SAN AUGUSTINE, TX (KTRE) - Over the last several years, the East Texas area saw multiple earthquakes, much like the recent quake that shook Oklahoma. It has many wondering if the region is at risk of experiencing another round soon, and a state-wide network created to track and analyze seismic activity has selected San Augustine as a location for one of their seismic stations.
"North of San Augustine, there has been some record of seismic activity, so based on that movement, we have chosen them as one of 22," said Alexandros Savvaidis, Manager of Texas Seismological Network (TexNet). "We are then going to deploy a few stations bordering Louisiana and then more surrounding the state of Texas."
The question of what human interaction has contributed to these quakes over the years is exactly what this program will be looking for.
"We are letting the science take us where it leads us, and one of the reasons we are doing this is to determine the causes behind these earthquakes, said Mark Blount, external affairs for the Bureau of Economic Geology at the University of Texas-Austin.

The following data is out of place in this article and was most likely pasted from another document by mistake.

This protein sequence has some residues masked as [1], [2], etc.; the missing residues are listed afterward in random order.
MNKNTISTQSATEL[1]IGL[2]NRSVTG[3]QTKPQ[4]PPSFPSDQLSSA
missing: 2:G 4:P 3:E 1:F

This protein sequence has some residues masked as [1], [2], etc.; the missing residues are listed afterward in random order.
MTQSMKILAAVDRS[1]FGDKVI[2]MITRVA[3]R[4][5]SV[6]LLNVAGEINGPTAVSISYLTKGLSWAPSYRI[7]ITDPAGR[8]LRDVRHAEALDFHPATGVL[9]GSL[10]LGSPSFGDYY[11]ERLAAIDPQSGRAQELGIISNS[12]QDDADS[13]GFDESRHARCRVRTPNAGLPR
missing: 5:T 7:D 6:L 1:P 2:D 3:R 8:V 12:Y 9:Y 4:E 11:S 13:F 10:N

The Texas State Legislature has pledged $4.7 million dollars to fund the research of analyzing, tracking, and researching critical information to keep the public safe.
"This is a long term project that the state has invested in at a very high level to try and get the very best information out the public about what is actually causing these events, so that the state and policy makers can respond effectively," Blount said.
Their research cannot yet confirm if oil and gas drilling or fracking is the cause of the seismic activity, but it is something they aren't ruling out.
"We don't have enough information in order to decide what is causing this type of events, especially because Texas is known to have natural seismicity," Blount said. "Studies show that there might be linked with waste water disposal wells, but there is still no data to prove that and that's what we are trying to do with the network."
The other East Texas location for the seismic station will be Marshall. This in addition to the San Augustine will be two of 22 seismic meters tracking, storing, and displaying research for the benefit of the public.
"We really do want people to understand that if an event should occur in the future, we will be able to do a good analysis of where it was and if there is any danger of aftershock," Savvaidis said.
They will make all of their findings easy and available for those wanting to stay up to date on the seismic activity in Texas. The data recorded from the meters can be found here:
More information about the legislative funded TexNet operation plan can be found here:
The network has narrowed down an exact location within San Augustine to three possibilities, but will announce their final choice by the end of this month. They hope to equip the public with the necessary information to remain safe and informed.